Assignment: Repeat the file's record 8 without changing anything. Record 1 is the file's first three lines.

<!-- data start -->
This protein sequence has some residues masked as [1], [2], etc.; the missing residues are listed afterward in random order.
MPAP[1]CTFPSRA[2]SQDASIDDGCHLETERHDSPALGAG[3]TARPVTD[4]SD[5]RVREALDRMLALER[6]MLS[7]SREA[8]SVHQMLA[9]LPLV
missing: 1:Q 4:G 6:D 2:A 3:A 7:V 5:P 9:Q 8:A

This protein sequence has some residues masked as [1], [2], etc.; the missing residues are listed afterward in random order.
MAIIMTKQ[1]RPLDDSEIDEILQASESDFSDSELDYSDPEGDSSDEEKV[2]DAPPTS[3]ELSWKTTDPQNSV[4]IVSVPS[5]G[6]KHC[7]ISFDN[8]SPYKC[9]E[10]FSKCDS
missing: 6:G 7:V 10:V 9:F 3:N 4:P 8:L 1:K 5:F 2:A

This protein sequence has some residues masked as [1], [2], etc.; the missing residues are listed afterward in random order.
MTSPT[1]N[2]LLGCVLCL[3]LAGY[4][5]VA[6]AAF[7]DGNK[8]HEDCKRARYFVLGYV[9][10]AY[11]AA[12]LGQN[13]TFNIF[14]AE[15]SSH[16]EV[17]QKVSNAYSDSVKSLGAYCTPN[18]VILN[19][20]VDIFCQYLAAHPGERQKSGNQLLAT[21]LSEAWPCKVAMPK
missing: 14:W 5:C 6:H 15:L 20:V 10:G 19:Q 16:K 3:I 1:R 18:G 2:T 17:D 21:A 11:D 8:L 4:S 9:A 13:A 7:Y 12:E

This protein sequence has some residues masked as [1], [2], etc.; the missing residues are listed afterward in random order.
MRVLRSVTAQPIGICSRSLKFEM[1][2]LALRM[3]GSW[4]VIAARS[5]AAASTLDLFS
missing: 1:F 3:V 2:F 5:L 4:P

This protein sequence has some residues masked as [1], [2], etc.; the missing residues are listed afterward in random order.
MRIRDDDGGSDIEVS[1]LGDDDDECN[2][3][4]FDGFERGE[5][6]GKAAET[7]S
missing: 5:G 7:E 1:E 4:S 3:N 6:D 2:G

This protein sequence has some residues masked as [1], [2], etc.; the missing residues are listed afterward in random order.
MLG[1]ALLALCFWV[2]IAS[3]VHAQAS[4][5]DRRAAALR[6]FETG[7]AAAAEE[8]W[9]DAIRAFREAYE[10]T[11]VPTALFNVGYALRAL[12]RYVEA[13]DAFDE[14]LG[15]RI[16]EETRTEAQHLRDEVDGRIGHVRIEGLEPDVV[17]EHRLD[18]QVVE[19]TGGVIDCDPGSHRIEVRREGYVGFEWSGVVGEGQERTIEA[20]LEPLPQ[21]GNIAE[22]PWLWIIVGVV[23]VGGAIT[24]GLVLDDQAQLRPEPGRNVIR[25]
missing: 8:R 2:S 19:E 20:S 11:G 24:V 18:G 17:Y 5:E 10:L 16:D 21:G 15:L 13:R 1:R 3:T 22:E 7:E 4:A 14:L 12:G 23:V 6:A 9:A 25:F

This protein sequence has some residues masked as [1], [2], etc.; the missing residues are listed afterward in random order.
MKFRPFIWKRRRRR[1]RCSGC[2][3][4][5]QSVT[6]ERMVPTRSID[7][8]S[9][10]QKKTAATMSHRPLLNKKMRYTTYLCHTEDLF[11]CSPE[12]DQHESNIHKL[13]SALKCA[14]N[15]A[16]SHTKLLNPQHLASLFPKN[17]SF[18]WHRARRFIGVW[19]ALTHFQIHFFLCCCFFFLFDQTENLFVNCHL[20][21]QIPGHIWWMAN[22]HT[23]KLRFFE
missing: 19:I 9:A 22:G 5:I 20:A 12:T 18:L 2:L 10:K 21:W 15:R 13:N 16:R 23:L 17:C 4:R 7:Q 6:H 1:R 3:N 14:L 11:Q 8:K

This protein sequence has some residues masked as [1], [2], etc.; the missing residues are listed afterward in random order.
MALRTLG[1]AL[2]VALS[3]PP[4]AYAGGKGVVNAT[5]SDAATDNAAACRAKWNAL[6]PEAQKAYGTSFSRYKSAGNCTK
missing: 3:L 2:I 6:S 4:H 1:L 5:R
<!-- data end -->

This protein sequence has some residues masked as [1], [2], etc.; the missing residues are listed afterward in random order.
MALRTLG[1]AL[2]VALS[3]PP[4]AYAGGKGVVNAT[5]SDAATDNAAACRAKWNAL[6]PEAQKAYGTSFSRYKSAGNCTK
missing: 3:L 2:I 6:S 4:H 1:L 5:R